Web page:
Re: XPS 13 9343 serious battery swelling
If there were a way to cut off the battery before it swells, it would have been done by now. I can see any number of issues with trying to use a pressure sensor inside the system (the only practical way to do it), because notebooks are used anywhere from sea level to on submarines, to in the mountains to aircraft where ambient pressure varies. False alerts would be the result.
Apple's been using this type of case-less prismatic battery for the longest, and not surprisingly, had the swelling problem for the longest. The degree to which these swell is directly related to how hard the batteries work, and the temperatures to which they're exposed. You don't see as many swelling in cell phones, tablets or iPads as you do in notebook systems -- and the fact that every generation of notebook runs hotter than the last doesn't help.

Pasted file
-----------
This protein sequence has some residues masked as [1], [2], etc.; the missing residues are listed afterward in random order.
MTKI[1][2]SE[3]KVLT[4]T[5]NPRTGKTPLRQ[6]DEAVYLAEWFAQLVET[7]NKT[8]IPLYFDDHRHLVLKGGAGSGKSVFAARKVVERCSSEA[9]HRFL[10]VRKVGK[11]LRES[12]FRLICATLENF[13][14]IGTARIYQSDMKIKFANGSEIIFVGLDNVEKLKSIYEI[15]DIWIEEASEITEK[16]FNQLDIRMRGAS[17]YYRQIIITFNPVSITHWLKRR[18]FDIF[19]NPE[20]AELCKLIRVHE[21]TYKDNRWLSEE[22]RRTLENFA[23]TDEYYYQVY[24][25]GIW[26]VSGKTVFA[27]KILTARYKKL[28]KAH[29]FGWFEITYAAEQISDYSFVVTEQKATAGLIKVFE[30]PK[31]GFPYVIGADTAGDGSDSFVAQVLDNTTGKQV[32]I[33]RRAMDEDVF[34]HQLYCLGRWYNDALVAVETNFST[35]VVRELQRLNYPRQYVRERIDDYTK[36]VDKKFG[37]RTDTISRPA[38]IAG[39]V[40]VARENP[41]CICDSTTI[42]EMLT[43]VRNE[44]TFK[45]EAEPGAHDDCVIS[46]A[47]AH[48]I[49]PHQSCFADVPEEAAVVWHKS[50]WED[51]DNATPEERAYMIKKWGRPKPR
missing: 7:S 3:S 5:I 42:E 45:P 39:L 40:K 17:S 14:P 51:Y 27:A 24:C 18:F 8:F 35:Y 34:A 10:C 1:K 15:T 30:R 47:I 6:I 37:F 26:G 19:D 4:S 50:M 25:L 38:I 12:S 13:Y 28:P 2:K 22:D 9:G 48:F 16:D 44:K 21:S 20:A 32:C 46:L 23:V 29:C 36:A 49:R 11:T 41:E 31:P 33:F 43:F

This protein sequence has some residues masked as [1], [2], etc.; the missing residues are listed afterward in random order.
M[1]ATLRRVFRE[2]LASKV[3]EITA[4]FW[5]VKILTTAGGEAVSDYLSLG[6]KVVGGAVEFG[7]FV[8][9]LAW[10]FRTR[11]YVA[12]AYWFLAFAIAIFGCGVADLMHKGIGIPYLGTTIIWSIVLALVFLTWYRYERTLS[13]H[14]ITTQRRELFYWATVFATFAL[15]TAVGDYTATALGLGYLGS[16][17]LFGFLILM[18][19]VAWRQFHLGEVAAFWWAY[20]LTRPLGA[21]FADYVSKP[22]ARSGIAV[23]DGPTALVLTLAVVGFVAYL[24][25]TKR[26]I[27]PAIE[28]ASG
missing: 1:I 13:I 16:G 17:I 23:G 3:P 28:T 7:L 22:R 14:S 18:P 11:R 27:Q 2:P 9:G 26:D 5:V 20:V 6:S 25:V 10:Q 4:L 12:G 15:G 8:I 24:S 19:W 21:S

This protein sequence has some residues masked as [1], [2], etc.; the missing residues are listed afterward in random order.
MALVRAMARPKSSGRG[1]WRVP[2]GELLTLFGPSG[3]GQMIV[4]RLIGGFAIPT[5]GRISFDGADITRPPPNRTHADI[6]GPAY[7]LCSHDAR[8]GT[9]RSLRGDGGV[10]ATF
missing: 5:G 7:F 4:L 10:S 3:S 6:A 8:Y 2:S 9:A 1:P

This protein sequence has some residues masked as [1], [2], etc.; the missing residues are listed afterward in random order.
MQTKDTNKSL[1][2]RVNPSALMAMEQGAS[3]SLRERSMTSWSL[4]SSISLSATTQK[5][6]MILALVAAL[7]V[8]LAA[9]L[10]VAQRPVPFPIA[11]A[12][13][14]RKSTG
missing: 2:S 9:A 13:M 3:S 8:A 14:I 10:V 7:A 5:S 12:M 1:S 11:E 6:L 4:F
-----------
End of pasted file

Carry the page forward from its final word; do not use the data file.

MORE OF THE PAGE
Still, there's a reason why warranties generally don't cover batteries. And while you can purchase a 3-year warranty on some business notebooks (Latitudes, Thinkpads, etc.) all you're doing in that case is pre-paying a replacement battery. And it's almost universal that manufacturers reduce the capacity and slow the charging on batteries that carry longer warranties.
The simple fact is that there's a downside to thin and light - that is, higher temperatures and swollen batteries.
If you don't want the spectre of a swollen battery, buy a system that still uses steel-cased cylindrical batteries. Lenovo still uses these on the conventional (chunky) Thinkpads. Many gaming system manufacturers (Clevo) do as well. So does Tesla in the Model X and Model S. They're also not thin and light. And though the Model 3 uses a different cell, it's still steel-cased.
There's a reason why your car battery and cylindrical cells are vented -- and there's a big downside to prismatic cells that aren't. Doesn't matter whose name is on the outside - chemistry is chemistry and batteries can produce hydrogen gas. Give it nowhere to go - and they will swell.